Once we've got Snort set up to process traffic, it's now time to tell Snort how to process traffic, and this is done through configuration. Snort configuration handles things like the setting of global variables, the different modules to enable or disable, performance settings, event logging policies, the paths to specific rules files to enable, and much more.

Snort 3 configuration is now all done in Lua, and these configuration options can be supplied to Snort in three different ways: via the command line, with a single Lua configuration file, or with multiple Lua configuration files.

Configuration Files

There are many different configuration options that can be tuned in Snort, but luckily open-source Snort 3 comes with a set of standard configuration files that help get Snort users up and running quickly. These default files are located in the lua/ directory, and the snort.lua and snort_defaults.lua files present there make up what is considered to be the the base configuration. This default config is an excellent template to build upon, and it can be plugged right into Snort for immediate use.

Module configuration

A big part of one's configuration is the enabling and tuning of Snort "modules", which at a high level control how Snort processes and handles network traffic. Snort contains modules to decipher raw packets, perform traffic normalization, determine whether or not a specific action should be taken against a particular packet, and also control how events should be logged. Snort features eight different types of modules:

  • Basic Modules -> handle configuration for basic traffic and rule processing
  • Codec Modules -> decode protocols and perform anomaly detection
  • Inspector Modules -> analyze and process protocols
  • IPS Action Modules -> enable custom actions that can be performed when an event occurs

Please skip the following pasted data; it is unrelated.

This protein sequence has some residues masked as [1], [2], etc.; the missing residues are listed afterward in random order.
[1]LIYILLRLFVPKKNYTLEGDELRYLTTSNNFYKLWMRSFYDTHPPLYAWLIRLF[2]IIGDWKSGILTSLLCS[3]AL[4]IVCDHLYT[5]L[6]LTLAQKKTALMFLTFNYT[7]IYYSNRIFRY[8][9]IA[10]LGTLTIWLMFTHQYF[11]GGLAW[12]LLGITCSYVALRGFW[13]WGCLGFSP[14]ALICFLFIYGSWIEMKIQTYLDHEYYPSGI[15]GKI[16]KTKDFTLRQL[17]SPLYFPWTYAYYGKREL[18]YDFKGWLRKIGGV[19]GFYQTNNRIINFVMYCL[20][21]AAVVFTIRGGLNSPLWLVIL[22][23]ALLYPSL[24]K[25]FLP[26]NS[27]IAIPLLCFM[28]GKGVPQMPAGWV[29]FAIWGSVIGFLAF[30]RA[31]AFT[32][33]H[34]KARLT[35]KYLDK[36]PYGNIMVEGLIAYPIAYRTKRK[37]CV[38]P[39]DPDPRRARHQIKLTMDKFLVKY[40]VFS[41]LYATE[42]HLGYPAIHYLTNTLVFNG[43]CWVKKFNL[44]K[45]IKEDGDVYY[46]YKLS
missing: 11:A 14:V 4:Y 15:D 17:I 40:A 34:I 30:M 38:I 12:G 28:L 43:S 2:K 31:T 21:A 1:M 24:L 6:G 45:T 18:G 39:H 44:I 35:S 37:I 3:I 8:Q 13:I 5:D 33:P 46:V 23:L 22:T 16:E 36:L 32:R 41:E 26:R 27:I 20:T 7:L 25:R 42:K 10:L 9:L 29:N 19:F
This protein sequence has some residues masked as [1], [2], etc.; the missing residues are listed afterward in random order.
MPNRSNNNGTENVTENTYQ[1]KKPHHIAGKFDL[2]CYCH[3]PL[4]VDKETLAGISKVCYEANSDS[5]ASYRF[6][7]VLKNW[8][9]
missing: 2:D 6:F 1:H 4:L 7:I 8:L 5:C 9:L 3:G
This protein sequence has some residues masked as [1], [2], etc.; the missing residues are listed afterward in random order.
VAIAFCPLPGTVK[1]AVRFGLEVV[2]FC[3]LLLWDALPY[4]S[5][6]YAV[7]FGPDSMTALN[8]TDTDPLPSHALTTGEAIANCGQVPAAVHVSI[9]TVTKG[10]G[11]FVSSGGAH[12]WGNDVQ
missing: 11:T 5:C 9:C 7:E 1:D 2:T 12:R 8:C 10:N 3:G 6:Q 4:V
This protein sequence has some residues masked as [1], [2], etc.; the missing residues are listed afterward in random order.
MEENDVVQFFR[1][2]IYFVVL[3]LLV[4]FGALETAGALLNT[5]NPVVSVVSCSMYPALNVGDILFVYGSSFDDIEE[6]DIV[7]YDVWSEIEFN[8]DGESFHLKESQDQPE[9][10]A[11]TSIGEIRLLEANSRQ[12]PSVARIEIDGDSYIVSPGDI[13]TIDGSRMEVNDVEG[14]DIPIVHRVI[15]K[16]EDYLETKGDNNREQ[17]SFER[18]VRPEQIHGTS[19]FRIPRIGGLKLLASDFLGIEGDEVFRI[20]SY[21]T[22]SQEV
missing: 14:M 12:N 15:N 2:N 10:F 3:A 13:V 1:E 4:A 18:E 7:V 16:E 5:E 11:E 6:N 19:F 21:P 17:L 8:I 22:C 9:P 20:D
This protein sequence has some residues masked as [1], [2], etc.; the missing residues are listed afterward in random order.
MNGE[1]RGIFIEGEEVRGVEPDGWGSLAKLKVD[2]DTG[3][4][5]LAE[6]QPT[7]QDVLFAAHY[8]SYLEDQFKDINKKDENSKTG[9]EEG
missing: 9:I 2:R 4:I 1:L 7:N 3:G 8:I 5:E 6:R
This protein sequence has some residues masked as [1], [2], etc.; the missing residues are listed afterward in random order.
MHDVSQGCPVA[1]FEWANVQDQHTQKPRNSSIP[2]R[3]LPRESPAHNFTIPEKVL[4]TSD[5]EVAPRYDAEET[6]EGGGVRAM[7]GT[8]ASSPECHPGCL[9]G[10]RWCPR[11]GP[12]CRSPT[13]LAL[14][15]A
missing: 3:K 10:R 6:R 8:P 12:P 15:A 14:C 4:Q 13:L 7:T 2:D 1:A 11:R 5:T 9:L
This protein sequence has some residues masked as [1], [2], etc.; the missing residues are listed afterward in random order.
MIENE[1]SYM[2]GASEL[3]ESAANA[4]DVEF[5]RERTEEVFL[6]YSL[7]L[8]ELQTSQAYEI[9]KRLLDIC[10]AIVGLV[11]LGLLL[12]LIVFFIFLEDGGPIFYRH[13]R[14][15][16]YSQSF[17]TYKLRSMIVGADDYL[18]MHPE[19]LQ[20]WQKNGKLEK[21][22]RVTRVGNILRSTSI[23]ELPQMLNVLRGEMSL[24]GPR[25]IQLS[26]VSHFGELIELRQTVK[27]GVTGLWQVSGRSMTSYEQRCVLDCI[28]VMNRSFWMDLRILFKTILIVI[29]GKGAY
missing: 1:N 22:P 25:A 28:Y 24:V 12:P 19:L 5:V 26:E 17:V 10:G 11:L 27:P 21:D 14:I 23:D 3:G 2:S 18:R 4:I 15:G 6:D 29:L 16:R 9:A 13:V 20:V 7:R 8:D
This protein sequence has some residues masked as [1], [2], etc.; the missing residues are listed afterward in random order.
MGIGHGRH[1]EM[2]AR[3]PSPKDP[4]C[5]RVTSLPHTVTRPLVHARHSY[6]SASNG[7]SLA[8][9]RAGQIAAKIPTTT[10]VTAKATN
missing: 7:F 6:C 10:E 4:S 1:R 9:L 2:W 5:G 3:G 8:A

• IPS Option Modules -> options set in Snort rules to set the detection parameters
  • Search Engine -> perform pattern matching against packet data to determine which rules to evaluate
  • SO Rule Modules -> perform detection not attainable with the existing IPS options
  • Logger Modules -> control the output of events and packet data

A list and brief description of all Snort 3 modules can be seen with the --help-modules command:

$ snort --help-modules

Modules are enabled and configured in a configuration as Lua table literals. For example, the stream_tcp inspector module, which handles TCP flow tracking and stream normalization and reassembly, can enabled like so:

stream_tcp = { }

If a module is initialized as an empty table, then that means the module is using its "default" settings. We can view these defaults with the --help-config argument:

$ snort --help-config stream_tcp
int stream_tcp.flush_factor = 0: flush upon seeing a drop in segment size after given number of non-decreasing segments { 0:65535 }
int stream_tcp.max_window = 0: maximum allowed TCP window { 0:1073725440 }
int stream_tcp.overlap_limit = 0: maximum number of allowed overlapping segments per session { 0:max32 }
int stream_tcp.max_pdu = 16384: maximum reassembled PDU size { 1460:32768 }
bool stream_tcp.no_ack = false: received data is implicitly acked immediately
enum stream_tcp.policy = 'bsd': determines operating system characteristics like reassembly { 'first' | 'last' | 'linux' | 'old_linux' | 'bsd' | 'macos' | 'solaris' | 'irix' | 'hpux11' | 'hpux10' | 'windows' | 'win_2003' | 'vista' | 'proxy' }
bool stream_tcp.reassemble_async = true: queue data for reassembly before traffic is seen in both directions
int stream_tcp.require_3whs = -1: don't track midstream sessions after given seconds from start up; -1 tracks all { -1:max31 }